Cruising and Assessing Forest Health

Cruising is the name given to the process of gathering standardized data and taking inventory of your timber resources. Principal among these measurements is basal area, a metric of stem density. To read more about basal area and how to measure it, we have an article on the subject and free cruise sheet here.

However, if you want to learn more about other forest measurements, how to take them, and how to interpret the data, I highly recommend you check out our free guide to DIY forestry, which covers these topics and more. It will definitely help you make better decisions on your land, which is why I wrote it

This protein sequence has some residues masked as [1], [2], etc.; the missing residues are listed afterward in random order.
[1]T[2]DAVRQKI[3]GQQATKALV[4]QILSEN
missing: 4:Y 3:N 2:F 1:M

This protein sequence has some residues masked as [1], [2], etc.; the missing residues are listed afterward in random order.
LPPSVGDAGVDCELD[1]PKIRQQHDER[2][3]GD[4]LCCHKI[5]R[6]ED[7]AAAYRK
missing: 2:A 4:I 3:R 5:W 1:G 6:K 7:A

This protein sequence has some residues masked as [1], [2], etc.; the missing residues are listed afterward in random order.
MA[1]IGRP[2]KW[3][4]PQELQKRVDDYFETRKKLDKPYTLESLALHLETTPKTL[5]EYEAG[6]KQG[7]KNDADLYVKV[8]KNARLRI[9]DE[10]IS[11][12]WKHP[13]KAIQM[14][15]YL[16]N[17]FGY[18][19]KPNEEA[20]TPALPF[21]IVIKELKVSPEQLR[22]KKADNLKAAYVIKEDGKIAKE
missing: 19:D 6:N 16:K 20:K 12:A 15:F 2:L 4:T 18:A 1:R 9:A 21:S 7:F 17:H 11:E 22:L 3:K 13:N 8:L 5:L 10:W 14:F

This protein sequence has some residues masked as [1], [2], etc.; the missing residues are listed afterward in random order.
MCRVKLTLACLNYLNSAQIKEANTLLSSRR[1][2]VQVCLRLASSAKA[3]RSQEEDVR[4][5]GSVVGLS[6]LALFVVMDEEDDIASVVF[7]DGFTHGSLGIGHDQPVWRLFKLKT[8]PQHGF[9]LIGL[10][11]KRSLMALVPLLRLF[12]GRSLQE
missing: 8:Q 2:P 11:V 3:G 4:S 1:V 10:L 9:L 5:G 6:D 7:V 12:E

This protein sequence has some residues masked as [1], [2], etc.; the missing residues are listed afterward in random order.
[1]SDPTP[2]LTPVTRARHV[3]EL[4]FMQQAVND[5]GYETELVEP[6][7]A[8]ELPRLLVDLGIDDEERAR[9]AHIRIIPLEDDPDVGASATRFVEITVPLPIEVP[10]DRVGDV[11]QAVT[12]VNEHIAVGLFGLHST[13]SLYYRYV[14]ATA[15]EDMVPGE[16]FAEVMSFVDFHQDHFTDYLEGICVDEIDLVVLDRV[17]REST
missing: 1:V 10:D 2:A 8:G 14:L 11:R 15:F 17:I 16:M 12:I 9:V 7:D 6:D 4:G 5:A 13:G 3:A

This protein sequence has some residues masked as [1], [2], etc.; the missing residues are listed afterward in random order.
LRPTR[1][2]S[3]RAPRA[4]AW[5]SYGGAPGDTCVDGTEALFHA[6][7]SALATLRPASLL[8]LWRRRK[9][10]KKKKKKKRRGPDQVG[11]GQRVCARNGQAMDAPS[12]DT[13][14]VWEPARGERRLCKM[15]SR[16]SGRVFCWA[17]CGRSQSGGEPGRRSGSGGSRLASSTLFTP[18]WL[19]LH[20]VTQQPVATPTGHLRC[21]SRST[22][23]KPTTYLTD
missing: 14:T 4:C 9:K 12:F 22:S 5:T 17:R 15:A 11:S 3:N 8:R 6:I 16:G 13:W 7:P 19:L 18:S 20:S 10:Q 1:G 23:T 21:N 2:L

Once you gather this data, it can later help you communicate with foresters and loggers about stand volume and desired removal, although don’t be offended if they want to cruise the stand for themselves.

cruising is an essential part of making a timber harvest plan.

Determining Stand Condition

As you are cruising your property, take careful note of the stand condition. The condition includes any attributes relating to species, age(s), growth, and quality. Here are some of the most important questions to ask:

  • What are the primary, secondary, and tertiary species comprising this forest?
  • How many age classes are present? What is the species composition of each age class? (Pay attention to small seedlings on the forest floor).